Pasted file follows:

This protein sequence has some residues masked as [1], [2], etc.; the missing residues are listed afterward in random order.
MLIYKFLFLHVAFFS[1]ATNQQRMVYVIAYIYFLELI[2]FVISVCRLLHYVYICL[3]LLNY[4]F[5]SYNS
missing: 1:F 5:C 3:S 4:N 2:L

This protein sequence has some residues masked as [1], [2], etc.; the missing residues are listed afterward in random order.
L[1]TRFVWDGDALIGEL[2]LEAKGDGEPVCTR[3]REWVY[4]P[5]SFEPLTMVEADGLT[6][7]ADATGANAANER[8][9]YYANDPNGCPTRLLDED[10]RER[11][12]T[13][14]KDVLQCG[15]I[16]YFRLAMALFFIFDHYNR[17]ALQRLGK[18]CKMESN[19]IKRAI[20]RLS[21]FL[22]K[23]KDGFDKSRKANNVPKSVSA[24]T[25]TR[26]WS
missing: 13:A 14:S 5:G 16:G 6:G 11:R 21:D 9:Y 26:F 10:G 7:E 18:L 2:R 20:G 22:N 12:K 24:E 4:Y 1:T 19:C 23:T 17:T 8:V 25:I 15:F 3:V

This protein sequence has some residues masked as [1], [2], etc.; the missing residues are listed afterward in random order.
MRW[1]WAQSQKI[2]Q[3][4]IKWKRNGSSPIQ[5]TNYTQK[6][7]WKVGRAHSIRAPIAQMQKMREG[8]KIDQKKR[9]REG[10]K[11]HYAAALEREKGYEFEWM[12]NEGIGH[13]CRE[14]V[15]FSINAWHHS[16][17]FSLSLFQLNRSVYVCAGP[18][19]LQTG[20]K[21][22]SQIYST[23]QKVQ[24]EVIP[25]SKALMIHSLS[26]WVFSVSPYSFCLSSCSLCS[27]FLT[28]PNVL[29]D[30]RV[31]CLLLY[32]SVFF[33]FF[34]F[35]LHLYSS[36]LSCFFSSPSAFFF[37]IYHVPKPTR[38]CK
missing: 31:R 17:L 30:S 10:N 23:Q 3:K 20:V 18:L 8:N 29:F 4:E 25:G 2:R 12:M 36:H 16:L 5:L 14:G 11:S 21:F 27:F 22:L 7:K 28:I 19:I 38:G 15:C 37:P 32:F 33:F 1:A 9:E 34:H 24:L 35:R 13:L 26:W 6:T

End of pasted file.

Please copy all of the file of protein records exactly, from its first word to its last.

This protein sequence has some residues masked as [1], [2], etc.; the missing residues are listed afterward in random order.
MLIYKFLFLHVAFFS[1]ATNQQRMVYVIAYIYFLELI[2]FVISVCRLLHYVYICL[3]LLNY[4]F[5]SYNS
missing: 1:F 5:C 3:S 4:N 2:L

This protein sequence has some residues masked as [1], [2], etc.; the missing residues are listed afterward in random order.
L[1]TRFVWDGDALIGEL[2]LEAKGDGEPVCTR[3]REWVY[4]P[5]SFEPLTMVEADGLT[6][7]ADATGANAANER[8][9]YYANDPNGCPTRLLDED[10]RER[11][12]T[13][14]KDVLQCG[15]I[16]YFRLAMALFFIFDHYNR[17]ALQRLGK[18]CKMESN[19]IKRAI[20]RLS[21]FL[22]K[23]KDGFDKSRKANNVPKSVSA[24]T[25]TR[26]WS
missing: 13:A 14:S 5:G 16:G 6:G 11:R 21:D 9:Y 26:F 10:G 7:E 18:L 2:R 20:G 22:N 12:K 24:E 4:Y 1:T 19:C 23:T 17:T 8:V 25:I 15:F 3:V

This protein sequence has some residues masked as [1], [2], etc.; the missing residues are listed afterward in random order.
MRW[1]WAQSQKI[2]Q[3][4]IKWKRNGSSPIQ[5]TNYTQK[6][7]WKVGRAHSIRAPIAQMQKMREG[8]KIDQKKR[9]REG[10]K[11]HYAAALEREKGYEFEWM[12]NEGIGH[13]CRE[14]V[15]FSINAWHHS[16][17]FSLSLFQLNRSVYVCAGP[18][19]LQTG[20]K[21][22]SQIYST[23]QKVQ[24]EVIP[25]SKALMIHSLS[26]WVFSVSPYSFCLSSCSLCS[27]FLT[28]PNVL[29]D[30]RV[31]CLLLY[32]SVFF[33]FF[34]F[35]LHLYSS[36]LSCFFSSPSAFFF[37]IYHVPKPTR[38]CK
missing: 31:R 17:L 30:S 10:N 23:Q 3:K 20:V 18:L 8:N 29:F 4:E 25:G 2:R 12:M 36:H 16:L 5:L 14:G 11:S 21:F 27:F 22:L 7:K 28:I 19:I 38:G 15:C 37:P 32:F 33:F 1:A 9:E 34:H 24:L 35:R 13:L 26:W 6:T